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Deadly deer disease impacting hunting

8:51 AM, Nov 14, 2012   |    comments
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Photo Gallery: Photos: Deer Hunting 2012
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PLAINWELL, Mich. (WZZM) - Early Thursday, roughly 750,000 hunters will head out to the woods hoping to "bag-a-buck" as firearm deer season opens.

This year the DNR has made some changes because of the outbreak of a lethal disease in the deer population.  The disease, Epizootic Hemorrahagic Disease, also know as EHD, is responsible for killing more than 12,000 deer, in 30 counties, over the past few months.

EHD is a virus caused by a midge bite to the deer. "Essentially, it enters their blood stream and causes vascular damage and internal bleeding and they solely die from that disease," said Steve Chadwick, Wildlife Division Regional Supervisor for the Michigan Department of Natural Resources.

Chadwick says humans cannot get the disease and the lethality of the disease on deer varies.

"Some deer get bit and don't show any signs of the disease. Some deer get bit, get sick and then recover from the disease and others will actually die from the disease," he said.

While the fate of infected deer cannot be predicted, the same can't be same for the effect EHD will likely have on deer hunting this season.

In response to the outbreak, the DNR has changed the rules limiting the number of antlerless licenses a hunter can buy. Chadwick says the state used to allow hunters to purchase 10 licenses. Now, the number licenses allowed are limited to 5 for private land and 2 for public land.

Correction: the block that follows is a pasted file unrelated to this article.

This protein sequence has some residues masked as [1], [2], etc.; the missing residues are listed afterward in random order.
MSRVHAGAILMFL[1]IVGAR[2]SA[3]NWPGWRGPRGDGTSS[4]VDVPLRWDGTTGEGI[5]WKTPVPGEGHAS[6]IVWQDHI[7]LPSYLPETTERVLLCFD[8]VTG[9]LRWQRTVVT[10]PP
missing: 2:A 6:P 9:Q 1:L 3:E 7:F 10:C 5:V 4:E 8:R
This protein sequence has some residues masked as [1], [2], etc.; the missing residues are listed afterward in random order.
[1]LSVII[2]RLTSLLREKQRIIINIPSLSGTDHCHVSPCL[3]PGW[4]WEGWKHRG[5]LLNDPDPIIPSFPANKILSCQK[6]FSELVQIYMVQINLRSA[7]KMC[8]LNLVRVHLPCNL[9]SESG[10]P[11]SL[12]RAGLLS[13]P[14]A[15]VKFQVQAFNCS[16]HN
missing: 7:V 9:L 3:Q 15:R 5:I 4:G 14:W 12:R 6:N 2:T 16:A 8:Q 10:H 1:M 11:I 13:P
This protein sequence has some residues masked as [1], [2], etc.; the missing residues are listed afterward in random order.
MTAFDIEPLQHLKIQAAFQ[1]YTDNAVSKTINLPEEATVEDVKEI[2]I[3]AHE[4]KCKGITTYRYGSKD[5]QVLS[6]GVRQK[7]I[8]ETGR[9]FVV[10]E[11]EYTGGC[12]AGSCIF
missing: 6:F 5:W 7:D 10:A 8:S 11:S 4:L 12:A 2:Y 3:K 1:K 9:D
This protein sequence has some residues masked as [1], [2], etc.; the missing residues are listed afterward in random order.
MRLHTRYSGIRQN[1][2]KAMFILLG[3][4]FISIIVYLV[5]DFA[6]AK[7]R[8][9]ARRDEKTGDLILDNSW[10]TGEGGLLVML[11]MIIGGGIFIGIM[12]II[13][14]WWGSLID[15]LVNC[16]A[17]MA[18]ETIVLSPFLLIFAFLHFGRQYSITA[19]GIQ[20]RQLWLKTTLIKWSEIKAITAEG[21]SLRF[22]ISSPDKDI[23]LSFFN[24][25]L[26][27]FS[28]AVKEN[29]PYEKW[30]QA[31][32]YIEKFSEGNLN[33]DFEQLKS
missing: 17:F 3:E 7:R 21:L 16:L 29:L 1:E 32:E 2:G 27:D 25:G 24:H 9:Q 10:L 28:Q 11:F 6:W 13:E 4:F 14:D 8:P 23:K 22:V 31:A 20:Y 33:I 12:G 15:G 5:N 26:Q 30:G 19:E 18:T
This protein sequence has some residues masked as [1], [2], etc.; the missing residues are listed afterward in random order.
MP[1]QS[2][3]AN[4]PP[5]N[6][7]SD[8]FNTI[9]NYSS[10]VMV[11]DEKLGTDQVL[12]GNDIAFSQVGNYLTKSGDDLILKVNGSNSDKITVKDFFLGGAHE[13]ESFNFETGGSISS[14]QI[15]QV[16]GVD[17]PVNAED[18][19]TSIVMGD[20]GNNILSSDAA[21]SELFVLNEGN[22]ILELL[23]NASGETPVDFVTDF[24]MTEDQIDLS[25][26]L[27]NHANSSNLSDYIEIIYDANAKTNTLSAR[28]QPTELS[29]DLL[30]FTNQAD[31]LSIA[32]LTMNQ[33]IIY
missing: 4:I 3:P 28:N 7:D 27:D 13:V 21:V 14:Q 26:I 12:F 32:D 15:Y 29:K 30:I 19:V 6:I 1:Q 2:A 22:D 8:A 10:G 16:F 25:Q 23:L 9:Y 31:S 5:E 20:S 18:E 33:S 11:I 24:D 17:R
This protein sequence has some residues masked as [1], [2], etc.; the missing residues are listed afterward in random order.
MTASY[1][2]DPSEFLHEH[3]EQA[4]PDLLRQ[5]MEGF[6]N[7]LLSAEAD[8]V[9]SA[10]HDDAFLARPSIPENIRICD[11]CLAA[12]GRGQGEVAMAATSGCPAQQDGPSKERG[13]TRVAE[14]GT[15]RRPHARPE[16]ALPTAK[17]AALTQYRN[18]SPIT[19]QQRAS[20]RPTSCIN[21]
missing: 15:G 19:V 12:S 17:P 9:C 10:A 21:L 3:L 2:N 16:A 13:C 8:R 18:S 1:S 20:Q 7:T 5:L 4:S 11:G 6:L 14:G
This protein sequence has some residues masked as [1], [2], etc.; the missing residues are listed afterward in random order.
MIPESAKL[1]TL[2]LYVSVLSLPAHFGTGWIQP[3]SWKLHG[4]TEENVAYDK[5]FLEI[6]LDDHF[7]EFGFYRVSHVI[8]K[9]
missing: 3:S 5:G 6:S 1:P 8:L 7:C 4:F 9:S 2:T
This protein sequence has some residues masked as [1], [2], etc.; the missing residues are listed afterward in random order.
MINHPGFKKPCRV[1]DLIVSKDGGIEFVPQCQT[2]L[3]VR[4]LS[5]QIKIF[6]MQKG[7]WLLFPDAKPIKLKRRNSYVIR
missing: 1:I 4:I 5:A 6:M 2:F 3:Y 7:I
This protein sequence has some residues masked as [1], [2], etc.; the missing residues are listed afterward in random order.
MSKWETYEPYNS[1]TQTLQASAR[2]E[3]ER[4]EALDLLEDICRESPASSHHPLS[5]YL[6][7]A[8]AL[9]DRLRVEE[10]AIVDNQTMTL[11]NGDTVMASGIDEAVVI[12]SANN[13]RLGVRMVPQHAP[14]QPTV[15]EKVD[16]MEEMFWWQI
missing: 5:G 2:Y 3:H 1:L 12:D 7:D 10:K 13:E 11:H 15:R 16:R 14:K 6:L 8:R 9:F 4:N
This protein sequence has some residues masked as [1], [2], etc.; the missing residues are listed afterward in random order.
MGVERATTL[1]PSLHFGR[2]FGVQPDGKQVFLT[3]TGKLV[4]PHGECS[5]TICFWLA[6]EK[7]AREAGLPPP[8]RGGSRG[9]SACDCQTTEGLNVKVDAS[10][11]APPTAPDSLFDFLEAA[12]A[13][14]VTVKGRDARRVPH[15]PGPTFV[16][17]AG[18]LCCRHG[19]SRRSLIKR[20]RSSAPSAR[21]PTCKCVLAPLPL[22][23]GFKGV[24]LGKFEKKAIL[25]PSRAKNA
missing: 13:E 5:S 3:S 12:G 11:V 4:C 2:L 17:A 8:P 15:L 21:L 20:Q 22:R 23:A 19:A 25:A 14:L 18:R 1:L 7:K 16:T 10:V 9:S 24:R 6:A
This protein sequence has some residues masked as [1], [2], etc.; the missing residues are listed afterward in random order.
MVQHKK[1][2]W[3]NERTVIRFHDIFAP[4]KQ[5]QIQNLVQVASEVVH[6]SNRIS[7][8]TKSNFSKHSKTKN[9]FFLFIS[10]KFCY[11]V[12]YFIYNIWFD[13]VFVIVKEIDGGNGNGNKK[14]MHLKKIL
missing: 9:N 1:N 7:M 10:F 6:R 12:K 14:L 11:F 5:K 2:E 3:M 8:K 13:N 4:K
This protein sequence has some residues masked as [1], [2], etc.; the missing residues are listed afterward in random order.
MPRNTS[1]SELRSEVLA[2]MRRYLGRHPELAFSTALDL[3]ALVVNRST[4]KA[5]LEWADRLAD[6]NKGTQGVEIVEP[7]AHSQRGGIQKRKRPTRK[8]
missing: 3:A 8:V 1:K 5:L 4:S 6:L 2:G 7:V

"The measure was taken to illustrate the message that we would like hunters to exercise restraint in some areas," said Chadwick.

The reason for that restraint is because the outbreak of EHD caused some areas to suffer heavier deer loss than others. That fact, also means the hunting experience itself may be a little different for hunters.

"Hunters should know in some areas deer numbers are significantly reduced because of EHD. Their expectation should be they will see fewer deer than they are used to seeing. Some areas won't be affected at all and you will be able to experience the same type of hunting you have experienced in the past. It is just a very varied disease in terms of how it hits," he said. "Certainly hunters are going to have to change their expectations, especially if you have heard of neighbors finding dead deer on their properties. I wouldn't let it stop you from hunting. You may be pleasantly surprised."

The midge that causes it has likely been killed by the cold weather. So, any deer that was affected has either died off or recovered. And, because officials say EHD poses no threat to human health, the meat is safe to eat.

The DNR has also made a reduction in check stations this year. During archery season there were only two in the region. However, several more will open starting Thursday. A list of check station locations and hours can be found on the Department of Natural Resources website.

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